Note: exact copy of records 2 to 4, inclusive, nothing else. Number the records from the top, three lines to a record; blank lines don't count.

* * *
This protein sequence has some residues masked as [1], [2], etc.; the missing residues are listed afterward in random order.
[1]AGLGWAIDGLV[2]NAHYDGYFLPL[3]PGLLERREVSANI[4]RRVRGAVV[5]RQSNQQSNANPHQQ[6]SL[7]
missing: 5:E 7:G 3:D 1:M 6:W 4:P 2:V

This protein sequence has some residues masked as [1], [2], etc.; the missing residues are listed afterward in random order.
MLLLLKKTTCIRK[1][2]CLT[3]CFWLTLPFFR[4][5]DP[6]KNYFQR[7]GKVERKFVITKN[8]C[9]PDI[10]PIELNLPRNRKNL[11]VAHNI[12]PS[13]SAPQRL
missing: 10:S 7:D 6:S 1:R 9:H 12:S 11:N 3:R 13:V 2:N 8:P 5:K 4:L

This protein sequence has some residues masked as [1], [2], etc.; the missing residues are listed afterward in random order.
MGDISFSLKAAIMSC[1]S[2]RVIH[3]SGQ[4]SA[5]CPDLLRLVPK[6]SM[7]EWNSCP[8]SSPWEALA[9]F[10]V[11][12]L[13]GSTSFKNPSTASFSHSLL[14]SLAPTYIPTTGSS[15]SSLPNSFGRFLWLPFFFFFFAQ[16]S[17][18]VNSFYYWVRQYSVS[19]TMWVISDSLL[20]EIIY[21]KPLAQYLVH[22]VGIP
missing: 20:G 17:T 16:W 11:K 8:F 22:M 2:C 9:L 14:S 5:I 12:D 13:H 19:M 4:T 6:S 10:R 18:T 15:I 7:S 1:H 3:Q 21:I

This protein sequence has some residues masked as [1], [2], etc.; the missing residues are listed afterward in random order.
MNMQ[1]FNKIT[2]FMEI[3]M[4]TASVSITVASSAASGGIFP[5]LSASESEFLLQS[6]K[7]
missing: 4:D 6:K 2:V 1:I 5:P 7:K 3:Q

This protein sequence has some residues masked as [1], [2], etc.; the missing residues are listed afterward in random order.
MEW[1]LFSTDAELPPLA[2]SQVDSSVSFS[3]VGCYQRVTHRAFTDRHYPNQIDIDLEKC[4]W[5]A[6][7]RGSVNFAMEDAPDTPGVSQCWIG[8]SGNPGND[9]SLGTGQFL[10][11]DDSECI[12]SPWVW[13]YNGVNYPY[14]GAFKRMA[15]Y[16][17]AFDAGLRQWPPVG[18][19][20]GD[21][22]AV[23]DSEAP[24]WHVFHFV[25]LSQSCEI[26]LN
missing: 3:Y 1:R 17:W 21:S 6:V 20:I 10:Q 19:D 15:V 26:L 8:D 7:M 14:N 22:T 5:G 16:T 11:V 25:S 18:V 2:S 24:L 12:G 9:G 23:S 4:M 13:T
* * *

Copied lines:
This protein sequence has some residues masked as [1], [2], etc.; the missing residues are listed afterward in random order.
MLLLLKKTTCIRK[1][2]CLT[3]CFWLTLPFFR[4][5]DP[6]KNYFQR[7]GKVERKFVITKN[8]C[9]PDI[10]PIELNLPRNRKNL[11]VAHNI[12]PS[13]SAPQRL
missing: 10:S 7:D 6:S 1:R 9:H 12:S 11:N 3:R 13:V 2:N 8:P 5:K 4:L

This protein sequence has some residues masked as [1], [2], etc.; the missing residues are listed afterward in random order.
MGDISFSLKAAIMSC[1]S[2]RVIH[3]SGQ[4]SA[5]CPDLLRLVPK[6]SM[7]EWNSCP[8]SSPWEALA[9]F[10]V[11][12]L[13]GSTSFKNPSTASFSHSLL[14]SLAPTYIPTTGSS[15]SSLPNSFGRFLWLPFFFFFFAQ[16]S[17][18]VNSFYYWVRQYSVS[19]TMWVISDSLL[20]EIIY[21]KPLAQYLVH[22]VGIP
missing: 20:G 17:T 16:W 11:K 8:F 22:M 2:C 9:L 14:S 5:I 12:D 13:H 19:M 4:T 6:S 10:R 18:T 15:I 7:S 1:H 3:Q 21:I

This protein sequence has some residues masked as [1], [2], etc.; the missing residues are listed afterward in random order.
MNMQ[1]FNKIT[2]FMEI[3]M[4]TASVSITVASSAASGGIFP[5]LSASESEFLLQS[6]K[7]
missing: 4:D 6:K 2:V 1:I 5:P 7:K 3:Q